Andy Murray is just weeks away from jumping into a new phase of his career as a professional tennis player. After starting the year ranked No. 1 in the world, a number of factors forced him to let go of all the luster he had accumulated up to that point. An early exit in Melbourne and an inconsistent first few months, on the hard court, quickly cast the doubt on his shoulders.

Upon this shaky foundation, Andy learned that his top drawer tennis cannot grow as in the past. A minor elbow injury in the spring was only the tip of the iceberg as Murray saw any dreams of resurrection being annihilated once a complex hip injury occurred.

Without an official match in five months, Andy Murray resides at a turning point in his career.

Andy Murray may struggle while readjusting his game

Ranked No. 16 in the world, Andy Murray will kick off his comeback campaign in Brisbane, Australia. Nadal and Dimitrov will be joining Murray. The event will stand as a warm-up for those potentially breathtaking battles at Melbourne Park. Moreover, it'll give a hint whether or not Murray's hip can sustain a great deal of effort.

January 2017 stood as a comeback party both for Rafael Nadal and Roger Federer. Two of the tennis titans, they went wild surpassing any type of expectations. The 2017 Australian Open ended in style with a memorable Federer vs Nadal final as the main course.

So, why not have a similar scenario but with different actors next year in January. Novak Djokovic and Andy Murray kept an elevated level of tennis within the ATP circuit over the past few years. In a moment when Federer and Nadal were struggling with injuries, they were responsible for a high-quality show. And now, they are both on a comeback trajectory.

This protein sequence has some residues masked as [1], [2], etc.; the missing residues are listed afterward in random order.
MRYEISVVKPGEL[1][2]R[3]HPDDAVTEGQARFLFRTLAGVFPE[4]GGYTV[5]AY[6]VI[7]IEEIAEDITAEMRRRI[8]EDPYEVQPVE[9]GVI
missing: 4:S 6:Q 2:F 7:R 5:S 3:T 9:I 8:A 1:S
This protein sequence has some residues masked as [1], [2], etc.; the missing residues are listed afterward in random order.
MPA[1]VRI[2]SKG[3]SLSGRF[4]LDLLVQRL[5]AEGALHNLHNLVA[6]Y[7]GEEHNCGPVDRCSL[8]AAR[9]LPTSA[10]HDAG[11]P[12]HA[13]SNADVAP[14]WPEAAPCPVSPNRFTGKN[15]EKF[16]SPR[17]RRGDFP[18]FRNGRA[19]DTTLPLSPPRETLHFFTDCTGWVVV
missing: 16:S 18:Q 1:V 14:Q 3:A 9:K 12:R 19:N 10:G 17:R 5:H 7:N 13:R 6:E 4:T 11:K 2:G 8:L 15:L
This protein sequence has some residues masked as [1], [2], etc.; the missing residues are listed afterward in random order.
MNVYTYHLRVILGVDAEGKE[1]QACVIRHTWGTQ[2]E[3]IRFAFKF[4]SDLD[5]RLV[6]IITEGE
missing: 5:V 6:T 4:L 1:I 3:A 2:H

Andy Murray's comeback can still be a complete fail

From all that has been around the ATP circuit recently, the environment is changing. A new generation of young wolves is breaching through the old establishment and names like Alexander Zverev, Nick Kyrgios, Borna Coric, and Alexander Rublev are showing signs of disobedience.

Moreover, some names that have been around for years may not be done yet. Thus, Nishikori, Raonic, and lately Grigor Dimitrov are all aiming to break the Big Four monopoly.

Last time he walked onto the court to play in an official match, Andy Murray was the world's top-ranked male player. Now, he sits outside the top 10 and the possibility of Complete Failure shouldn't be written off.

It'll be interesting to see what novelty, if any, Andy Murray will bring to the table once the action resumes in January.